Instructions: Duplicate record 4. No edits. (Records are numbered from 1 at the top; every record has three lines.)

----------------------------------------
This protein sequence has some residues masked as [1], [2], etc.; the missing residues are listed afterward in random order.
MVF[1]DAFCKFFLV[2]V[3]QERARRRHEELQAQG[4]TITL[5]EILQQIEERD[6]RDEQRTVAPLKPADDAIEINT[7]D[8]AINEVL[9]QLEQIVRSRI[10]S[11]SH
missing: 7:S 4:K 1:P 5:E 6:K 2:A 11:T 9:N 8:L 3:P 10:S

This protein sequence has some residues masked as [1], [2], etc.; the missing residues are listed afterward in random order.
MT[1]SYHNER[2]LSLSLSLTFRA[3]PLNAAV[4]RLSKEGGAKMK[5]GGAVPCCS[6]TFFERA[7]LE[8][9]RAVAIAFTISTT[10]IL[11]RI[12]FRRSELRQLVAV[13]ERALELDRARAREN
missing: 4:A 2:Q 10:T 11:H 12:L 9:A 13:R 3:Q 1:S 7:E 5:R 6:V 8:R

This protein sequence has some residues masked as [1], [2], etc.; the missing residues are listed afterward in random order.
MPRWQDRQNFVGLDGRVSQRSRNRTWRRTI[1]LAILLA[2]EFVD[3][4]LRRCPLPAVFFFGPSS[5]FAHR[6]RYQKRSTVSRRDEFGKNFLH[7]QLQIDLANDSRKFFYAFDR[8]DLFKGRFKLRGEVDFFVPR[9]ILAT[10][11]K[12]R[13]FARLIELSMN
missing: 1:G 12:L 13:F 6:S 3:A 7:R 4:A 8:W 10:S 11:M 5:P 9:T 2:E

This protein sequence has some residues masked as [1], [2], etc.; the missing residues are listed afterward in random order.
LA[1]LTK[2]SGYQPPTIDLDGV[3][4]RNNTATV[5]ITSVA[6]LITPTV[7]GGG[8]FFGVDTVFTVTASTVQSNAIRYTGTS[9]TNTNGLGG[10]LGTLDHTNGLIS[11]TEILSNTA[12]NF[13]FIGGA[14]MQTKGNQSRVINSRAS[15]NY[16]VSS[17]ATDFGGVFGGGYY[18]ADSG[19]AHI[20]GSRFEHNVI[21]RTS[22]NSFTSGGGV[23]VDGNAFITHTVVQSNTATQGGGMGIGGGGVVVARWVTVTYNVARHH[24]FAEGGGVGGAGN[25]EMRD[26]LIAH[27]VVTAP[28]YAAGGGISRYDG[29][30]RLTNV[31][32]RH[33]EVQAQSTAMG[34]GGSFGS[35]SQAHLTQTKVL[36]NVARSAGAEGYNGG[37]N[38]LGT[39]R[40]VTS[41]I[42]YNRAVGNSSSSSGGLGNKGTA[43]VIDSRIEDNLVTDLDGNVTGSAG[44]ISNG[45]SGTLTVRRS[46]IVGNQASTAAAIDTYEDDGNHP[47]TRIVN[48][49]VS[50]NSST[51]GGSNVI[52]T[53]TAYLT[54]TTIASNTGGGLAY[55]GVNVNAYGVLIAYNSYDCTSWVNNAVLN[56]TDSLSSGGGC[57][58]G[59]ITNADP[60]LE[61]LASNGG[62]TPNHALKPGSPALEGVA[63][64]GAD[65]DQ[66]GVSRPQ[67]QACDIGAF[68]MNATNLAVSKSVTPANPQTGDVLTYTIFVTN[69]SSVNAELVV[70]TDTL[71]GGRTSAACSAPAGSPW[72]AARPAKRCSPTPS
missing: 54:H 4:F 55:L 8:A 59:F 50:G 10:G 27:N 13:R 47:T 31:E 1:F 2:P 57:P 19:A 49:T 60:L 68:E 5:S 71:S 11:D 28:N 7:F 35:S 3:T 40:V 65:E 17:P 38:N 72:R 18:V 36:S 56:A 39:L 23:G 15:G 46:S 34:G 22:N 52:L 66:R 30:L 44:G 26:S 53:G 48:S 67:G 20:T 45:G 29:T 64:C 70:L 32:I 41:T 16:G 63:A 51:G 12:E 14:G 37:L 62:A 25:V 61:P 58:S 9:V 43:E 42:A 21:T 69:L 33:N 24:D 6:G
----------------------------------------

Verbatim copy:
This protein sequence has some residues masked as [1], [2], etc.; the missing residues are listed afterward in random order.
LA[1]LTK[2]SGYQPPTIDLDGV[3][4]RNNTATV[5]ITSVA[6]LITPTV[7]GGG[8]FFGVDTVFTVTASTVQSNAIRYTGTS[9]TNTNGLGG[10]LGTLDHTNGLIS[11]TEILSNTA[12]NF[13]FIGGA[14]MQTKGNQSRVINSRAS[15]NY[16]VSS[17]ATDFGGVFGGGYY[18]ADSG[19]AHI[20]GSRFEHNVI[21]RTS[22]NSFTSGGGV[23]VDGNAFITHTVVQSNTATQGGGMGIGGGGVVVARWVTVTYNVARHH[24]FAEGGGVGGAGN[25]EMRD[26]LIAH[27]VVTAP[28]YAAGGGISRYDG[29][30]RLTNV[31][32]RH[33]EVQAQSTAMG[34]GGSFGS[35]SQAHLTQTKVL[36]NVARSAGAEGYNGG[37]N[38]LGT[39]R[40]VTS[41]I[42]YNRAVGNSSSSSGGLGNKGTA[43]VIDSRIEDNLVTDLDGNVTGSAG[44]ISNG[45]SGTLTVRRS[46]IVGNQASTAAAIDTYEDDGNHP[47]TRIVN[48][49]VS[50]NSST[51]GGSNVI[52]T[53]TAYLT[54]TTIASNTGGGLAY[55]GVNVNAYGVLIAYNSYDCTSWVNNAVLN[56]TDSLSSGGGC[57][58]G[59]ITNADP[60]LE[61]LASNGG[62]TPNHALKPGSPALEGVA[63][64]GAD[65]DQ[66]GVSRPQ[67]QACDIGAF[68]MNATNLAVSKSVTPANPQTGDVLTYTIFVTN[69]SSVNAELVV[70]TDTL[71]GGRTSAACSAPAGSPW[72]AARPAKRCSPTPS
missing: 54:H 4:F 55:L 8:A 59:F 50:G 10:G 27:N 13:R 47:T 31:E 1:F 2:P 57:P 19:A 49:T 60:L 68:E 5:S 71:S 11:D 28:N 7:F 35:S 3:T 40:V 65:E 17:P 38:N 72:R 18:V 36:S 56:A 39:L 23:G 15:G 46:S 34:G 22:N 52:L 66:R 30:L 44:G 26:S 53:G 48:S 67:G 20:T 45:G 29:T 64:C 70:L 32:I 41:T 16:G 63:A 51:G 12:E 14:G 37:L 62:A 25:V 61:P 58:S 9:V 43:E 42:A 21:T 69:L 33:N 24:D 6:G